Joseph Epstein on the Lavishing of Attention on Kids

Anything written by Joseph Epstein is worth reading. That’s why I read his latest Weekly Standard essay even though it’s on a topic that I think is a bit worn out by this point: how my generation – Gen Y or "millenials" – are over-coddled and over-cared for by our parents and how being the recipient of such an attention-fest leads to all sorts of undesirable consequences like an inflated sense of self-importance, arrogance, dependency, and so on.

Putting aside my wariness of generational arguments that overstate the collective experiences of those born in a same time period, I do basically with Epstein’s broad strokes, and always appreciate the flair with which he makes arguments, so do read it. Here’s the basic thrust:

Children have gone from background to foreground figures in domestic life, with more and more attention centered on them, their upbringing, their small accomplishments, their right relationship with parents and grandparents. For the past 30 years at least, we have been lavishing vast expense and anxiety on our children in ways that are unprecedented in American and in perhaps any other national life. Such has been the weight of all this concern about children that it has exercised a subtle but pervasive tyranny of its own. This is what I call Kindergarchy: dreary, boring, sadly misguided Kindergarchy.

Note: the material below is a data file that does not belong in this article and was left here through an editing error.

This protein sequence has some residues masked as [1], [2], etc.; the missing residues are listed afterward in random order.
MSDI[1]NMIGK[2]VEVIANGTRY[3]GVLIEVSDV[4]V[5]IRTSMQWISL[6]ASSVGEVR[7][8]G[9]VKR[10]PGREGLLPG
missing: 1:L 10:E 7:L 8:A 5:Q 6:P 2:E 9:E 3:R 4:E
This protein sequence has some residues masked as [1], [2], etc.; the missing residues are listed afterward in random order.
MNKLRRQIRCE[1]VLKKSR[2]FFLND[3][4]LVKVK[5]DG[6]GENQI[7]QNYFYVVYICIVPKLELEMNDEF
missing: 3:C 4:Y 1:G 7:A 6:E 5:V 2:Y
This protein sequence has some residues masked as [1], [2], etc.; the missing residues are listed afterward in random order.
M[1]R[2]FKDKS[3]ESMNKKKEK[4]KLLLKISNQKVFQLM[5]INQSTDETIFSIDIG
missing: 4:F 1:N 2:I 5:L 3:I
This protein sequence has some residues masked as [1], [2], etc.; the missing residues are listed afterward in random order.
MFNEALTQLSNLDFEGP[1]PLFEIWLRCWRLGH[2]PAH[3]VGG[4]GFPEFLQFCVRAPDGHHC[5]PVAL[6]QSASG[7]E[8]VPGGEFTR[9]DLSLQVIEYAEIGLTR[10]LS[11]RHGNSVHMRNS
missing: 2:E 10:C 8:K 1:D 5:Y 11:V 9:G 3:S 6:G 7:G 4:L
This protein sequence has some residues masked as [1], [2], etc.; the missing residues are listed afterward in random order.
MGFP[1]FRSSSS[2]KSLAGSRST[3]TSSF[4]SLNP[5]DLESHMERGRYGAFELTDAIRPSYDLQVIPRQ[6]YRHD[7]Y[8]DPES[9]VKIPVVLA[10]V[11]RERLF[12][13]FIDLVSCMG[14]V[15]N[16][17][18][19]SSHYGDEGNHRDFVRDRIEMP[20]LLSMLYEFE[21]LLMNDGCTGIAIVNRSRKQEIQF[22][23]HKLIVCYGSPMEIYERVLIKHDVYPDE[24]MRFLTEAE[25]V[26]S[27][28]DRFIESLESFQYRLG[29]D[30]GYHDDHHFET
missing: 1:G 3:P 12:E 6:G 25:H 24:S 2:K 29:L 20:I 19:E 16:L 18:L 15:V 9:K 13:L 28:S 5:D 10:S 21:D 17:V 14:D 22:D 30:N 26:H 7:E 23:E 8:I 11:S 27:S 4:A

Two years ago I wrote about The Emergence of Kids as Kings and noted how most of the Christmas cards I see from families only include the children in the photo, not the parents. It’s perhaps the most amusing sign among many that (at least in America) children’s needs and wants and likenesses preempt the parents at nearly every stage.

Perhaps it’s some internal fear that if I have kids they will come to dominate my life in ways I can’t control which contributes to my ambivalence about procreating in the first place, a sentiment I explore here (don’t miss the 40 smart comments at the bottom).

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